This year the group flew from BWI in Baltimore on January 4 to Miami. From there they flew to Port-au-Prince, Haiti, on January 5. From Port-au-Prince they took charter planes to Hinche in the Central Plateau and then they went by truck to Pandiassou, a village about four miles away.
Ironically, had the earthquake struck two days later, the group would have been back in Port-au-Prince preparing for the flight home. With their plans changed, they were instead able to get flights from Santo Domingo in the Dominican Republic to return home.
The Republic of Haiti is a Caribbean country that, along with the Dominican Republic, occupies the island of Hispaniola in the Greater Antillean archipelago. It is the poorest country in the Western Hemisphere (with an annual median income of less than $600) and the second poorest country in the world, second only to Sierra Leone, according to Glessner.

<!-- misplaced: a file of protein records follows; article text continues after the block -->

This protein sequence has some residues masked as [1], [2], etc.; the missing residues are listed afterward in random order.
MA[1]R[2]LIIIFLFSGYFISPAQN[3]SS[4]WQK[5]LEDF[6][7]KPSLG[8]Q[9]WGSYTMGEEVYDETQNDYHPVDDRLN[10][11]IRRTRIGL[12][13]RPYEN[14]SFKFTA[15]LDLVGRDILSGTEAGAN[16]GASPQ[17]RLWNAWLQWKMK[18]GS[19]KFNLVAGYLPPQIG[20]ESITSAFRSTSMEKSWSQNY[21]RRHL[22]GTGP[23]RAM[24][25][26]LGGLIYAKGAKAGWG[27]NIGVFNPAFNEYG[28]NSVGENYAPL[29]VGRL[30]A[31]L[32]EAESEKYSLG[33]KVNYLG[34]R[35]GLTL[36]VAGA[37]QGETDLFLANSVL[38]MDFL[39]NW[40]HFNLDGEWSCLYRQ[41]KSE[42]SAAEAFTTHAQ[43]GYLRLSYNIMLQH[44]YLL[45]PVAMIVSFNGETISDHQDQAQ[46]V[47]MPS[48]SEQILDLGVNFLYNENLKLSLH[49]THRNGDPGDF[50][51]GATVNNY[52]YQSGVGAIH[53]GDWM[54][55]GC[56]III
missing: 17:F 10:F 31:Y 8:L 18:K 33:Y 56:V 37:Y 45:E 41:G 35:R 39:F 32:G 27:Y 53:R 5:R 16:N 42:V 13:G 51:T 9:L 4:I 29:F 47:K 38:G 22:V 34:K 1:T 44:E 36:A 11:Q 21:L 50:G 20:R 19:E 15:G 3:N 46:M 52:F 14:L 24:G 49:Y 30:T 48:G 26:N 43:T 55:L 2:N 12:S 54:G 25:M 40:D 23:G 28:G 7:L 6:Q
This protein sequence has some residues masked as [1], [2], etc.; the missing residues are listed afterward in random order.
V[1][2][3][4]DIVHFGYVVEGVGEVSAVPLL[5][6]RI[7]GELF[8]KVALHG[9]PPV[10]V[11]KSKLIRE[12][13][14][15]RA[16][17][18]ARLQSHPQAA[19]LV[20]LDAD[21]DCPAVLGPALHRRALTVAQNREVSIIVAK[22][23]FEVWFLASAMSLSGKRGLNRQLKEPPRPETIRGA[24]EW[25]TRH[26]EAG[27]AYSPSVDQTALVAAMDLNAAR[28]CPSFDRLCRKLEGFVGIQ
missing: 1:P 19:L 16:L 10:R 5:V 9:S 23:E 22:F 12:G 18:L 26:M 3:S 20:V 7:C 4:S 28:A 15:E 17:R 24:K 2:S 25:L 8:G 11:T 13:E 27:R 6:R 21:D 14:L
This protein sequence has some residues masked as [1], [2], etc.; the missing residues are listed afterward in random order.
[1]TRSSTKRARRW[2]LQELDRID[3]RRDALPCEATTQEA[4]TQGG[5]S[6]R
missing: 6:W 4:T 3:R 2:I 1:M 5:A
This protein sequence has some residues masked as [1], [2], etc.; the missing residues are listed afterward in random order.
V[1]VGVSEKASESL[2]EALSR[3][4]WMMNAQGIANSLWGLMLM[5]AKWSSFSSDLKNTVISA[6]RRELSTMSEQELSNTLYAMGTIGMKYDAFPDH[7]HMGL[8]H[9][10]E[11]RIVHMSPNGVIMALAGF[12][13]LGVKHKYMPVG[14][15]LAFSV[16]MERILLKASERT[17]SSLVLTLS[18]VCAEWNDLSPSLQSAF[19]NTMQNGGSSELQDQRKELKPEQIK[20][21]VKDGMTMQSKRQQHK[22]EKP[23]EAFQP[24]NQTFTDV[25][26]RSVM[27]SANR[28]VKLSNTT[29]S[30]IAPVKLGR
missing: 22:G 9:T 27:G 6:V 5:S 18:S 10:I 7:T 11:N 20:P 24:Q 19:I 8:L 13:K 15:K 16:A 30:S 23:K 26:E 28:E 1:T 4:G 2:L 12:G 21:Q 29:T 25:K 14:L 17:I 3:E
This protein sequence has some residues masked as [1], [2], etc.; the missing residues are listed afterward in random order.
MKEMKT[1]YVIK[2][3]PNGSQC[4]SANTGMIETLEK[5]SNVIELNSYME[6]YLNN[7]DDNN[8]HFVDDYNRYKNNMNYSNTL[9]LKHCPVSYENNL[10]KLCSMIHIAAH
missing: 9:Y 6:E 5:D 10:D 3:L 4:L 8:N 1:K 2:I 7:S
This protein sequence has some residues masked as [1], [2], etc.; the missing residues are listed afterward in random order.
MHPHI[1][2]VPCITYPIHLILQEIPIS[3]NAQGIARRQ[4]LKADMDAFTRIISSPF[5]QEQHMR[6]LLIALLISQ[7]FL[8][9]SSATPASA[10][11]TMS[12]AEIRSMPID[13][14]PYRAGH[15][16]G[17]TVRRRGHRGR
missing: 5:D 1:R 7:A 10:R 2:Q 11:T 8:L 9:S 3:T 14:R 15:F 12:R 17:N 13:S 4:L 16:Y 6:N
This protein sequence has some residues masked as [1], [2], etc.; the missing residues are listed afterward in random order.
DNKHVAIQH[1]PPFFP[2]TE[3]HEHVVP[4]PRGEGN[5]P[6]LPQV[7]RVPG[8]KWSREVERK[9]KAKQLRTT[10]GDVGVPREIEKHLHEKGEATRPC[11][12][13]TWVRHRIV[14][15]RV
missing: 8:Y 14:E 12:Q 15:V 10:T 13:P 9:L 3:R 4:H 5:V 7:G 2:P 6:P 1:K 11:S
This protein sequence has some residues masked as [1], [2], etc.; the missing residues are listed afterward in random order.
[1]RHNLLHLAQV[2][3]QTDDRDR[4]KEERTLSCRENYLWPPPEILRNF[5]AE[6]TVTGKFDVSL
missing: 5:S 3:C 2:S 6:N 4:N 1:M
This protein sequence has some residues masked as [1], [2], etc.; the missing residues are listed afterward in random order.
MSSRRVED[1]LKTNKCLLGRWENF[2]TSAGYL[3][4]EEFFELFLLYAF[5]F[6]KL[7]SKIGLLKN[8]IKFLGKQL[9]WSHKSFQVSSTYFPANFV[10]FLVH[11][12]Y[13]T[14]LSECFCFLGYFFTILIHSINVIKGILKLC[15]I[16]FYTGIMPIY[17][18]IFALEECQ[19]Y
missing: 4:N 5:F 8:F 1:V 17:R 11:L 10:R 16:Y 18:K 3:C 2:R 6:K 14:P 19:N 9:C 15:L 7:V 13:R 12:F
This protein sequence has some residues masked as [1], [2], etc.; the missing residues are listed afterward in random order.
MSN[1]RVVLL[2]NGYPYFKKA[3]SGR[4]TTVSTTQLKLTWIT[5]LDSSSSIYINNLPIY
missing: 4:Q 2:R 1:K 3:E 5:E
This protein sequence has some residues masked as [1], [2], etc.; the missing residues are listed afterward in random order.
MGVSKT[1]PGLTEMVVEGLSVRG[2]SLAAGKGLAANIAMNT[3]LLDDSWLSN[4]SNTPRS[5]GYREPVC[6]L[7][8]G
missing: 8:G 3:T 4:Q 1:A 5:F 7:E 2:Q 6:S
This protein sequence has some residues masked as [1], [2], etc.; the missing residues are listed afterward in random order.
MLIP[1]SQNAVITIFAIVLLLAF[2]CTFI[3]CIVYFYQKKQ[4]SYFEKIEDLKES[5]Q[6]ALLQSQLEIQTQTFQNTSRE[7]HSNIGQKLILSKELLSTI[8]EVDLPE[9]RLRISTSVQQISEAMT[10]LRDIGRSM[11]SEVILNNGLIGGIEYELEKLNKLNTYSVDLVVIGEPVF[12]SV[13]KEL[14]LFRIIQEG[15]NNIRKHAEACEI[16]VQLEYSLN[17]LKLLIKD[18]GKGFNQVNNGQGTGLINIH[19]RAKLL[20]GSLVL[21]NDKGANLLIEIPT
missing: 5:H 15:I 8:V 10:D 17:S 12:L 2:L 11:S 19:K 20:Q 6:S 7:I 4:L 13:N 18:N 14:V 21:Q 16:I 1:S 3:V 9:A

Haiti is a largely Christian country, with Roman Catholicism professed by 80 percent of Haitians. Protestants make up about 16 percent of the population. Haitian Vodou, a New World Afro-diasporic faith unique to the country, is practiced by roughly half the population. Burbulla stressed that it is not voodoo religion as we might think of it, but more of a spiritual connection to the Earth and a predisposition to superstitions not unlike that of the American Indians.
Plans to come home were made because the group members did not feel that they had the supplies or knowledge to be helpful. They are untrained in search-and-rescue missions and because they were close to leaving when the quake struck, they had used all their supplies that could have been useful. In addition they had no medical supplies or medical personnel with them. Getting from Hinche to Santo Domingo without going back to Port-au-Prince proved to be tricky. They rode by bus to the Artibonite River, which they needed to cross. According to Glessner, the currents were swift that day and the water is about neck-high. With help they were able to cross in large truck tire inner tubes and eventually make their way to Santo Domingo and home.